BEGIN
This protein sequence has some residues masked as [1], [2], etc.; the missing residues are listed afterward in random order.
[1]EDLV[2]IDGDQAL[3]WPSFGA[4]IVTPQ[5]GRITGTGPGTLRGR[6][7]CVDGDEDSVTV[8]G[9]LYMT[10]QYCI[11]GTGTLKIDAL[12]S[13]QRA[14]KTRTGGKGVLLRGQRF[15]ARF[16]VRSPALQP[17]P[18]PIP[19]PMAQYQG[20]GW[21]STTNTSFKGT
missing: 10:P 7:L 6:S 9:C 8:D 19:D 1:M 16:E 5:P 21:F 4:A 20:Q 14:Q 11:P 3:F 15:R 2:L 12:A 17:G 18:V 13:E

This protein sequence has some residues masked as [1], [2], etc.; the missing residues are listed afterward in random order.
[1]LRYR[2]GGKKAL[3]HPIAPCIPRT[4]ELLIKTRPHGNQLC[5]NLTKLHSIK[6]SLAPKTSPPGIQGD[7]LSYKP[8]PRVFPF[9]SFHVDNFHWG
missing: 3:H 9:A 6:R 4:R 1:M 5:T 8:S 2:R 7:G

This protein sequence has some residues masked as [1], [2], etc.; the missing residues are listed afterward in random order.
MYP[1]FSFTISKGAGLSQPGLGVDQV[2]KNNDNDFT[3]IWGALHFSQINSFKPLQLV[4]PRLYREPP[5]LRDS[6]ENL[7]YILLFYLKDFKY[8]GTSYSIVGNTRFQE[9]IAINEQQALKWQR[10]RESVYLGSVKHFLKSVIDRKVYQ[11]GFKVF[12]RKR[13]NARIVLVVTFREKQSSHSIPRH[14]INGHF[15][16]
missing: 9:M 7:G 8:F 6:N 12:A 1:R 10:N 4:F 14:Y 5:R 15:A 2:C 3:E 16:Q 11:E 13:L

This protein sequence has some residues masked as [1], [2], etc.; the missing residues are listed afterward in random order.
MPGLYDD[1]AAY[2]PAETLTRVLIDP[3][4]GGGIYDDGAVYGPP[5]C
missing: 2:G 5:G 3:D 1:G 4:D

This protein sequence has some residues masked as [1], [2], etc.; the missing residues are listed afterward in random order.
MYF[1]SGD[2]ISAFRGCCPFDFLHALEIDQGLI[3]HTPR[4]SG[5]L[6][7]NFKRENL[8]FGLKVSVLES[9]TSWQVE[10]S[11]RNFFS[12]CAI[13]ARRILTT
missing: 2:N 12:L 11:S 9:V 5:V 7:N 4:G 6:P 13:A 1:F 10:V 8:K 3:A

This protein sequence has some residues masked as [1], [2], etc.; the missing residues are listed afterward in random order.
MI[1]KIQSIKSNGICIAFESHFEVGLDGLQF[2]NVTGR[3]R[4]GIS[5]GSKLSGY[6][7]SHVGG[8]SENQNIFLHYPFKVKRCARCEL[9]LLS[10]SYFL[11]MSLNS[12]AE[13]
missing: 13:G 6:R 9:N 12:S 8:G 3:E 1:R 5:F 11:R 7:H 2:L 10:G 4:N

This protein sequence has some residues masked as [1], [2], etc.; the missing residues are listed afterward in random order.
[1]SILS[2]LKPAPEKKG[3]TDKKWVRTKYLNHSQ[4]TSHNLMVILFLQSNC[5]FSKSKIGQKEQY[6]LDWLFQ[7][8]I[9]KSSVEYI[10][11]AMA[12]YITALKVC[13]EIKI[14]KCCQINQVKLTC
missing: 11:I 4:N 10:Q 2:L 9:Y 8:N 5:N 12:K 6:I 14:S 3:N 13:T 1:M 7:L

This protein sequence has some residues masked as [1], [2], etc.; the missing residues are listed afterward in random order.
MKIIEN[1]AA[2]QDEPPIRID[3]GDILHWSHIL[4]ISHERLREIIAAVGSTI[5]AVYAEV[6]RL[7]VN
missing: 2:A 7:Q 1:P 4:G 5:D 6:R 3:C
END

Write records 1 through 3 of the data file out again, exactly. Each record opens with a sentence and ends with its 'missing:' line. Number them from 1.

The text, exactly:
This protein sequence has some residues masked as [1], [2], etc.; the missing residues are listed afterward in random order.
[1]EDLV[2]IDGDQAL[3]WPSFGA[4]IVTPQ[5]GRITGTGPGTLRGR[6][7]CVDGDEDSVTV[8]G[9]LYMT[10]QYCI[11]GTGTLKIDAL[12]S[13]QRA[14]KTRTGGKGVLLRGQRF[15]ARF[16]VRSPALQP[17]P[18]PIP[19]PMAQYQG[20]GW[21]STTNTSFKGT
missing: 10:P 7:L 6:S 9:C 8:D 19:D 1:M 16:E 5:P 21:F 4:A 20:Q 14:Q 11:P 3:F 15:R 2:L 12:A 17:G 18:V 13:E

This protein sequence has some residues masked as [1], [2], etc.; the missing residues are listed afterward in random order.
[1]LRYR[2]GGKKAL[3]HPIAPCIPRT[4]ELLIKTRPHGNQLC[5]NLTKLHSIK[6]SLAPKTSPPGIQGD[7]LSYKP[8]PRVFPF[9]SFHVDNFHWG
missing: 3:H 9:A 6:R 4:R 1:M 5:T 8:S 2:R 7:G

This protein sequence has some residues masked as [1], [2], etc.; the missing residues are listed afterward in random order.
MYP[1]FSFTISKGAGLSQPGLGVDQV[2]KNNDNDFT[3]IWGALHFSQINSFKPLQLV[4]PRLYREPP[5]LRDS[6]ENL[7]YILLFYLKDFKY[8]GTSYSIVGNTRFQE[9]IAINEQQALKWQR[10]RESVYLGSVKHFLKSVIDRKVYQ[11]GFKVF[12]RKR[13]NARIVLVVTFREKQSSHSIPRH[14]INGHF[15][16]
missing: 9:M 7:G 8:F 6:N 12:A 1:R 10:N 4:F 14:Y 5:R 15:A 2:C 3:E 16:Q 11:E 13:L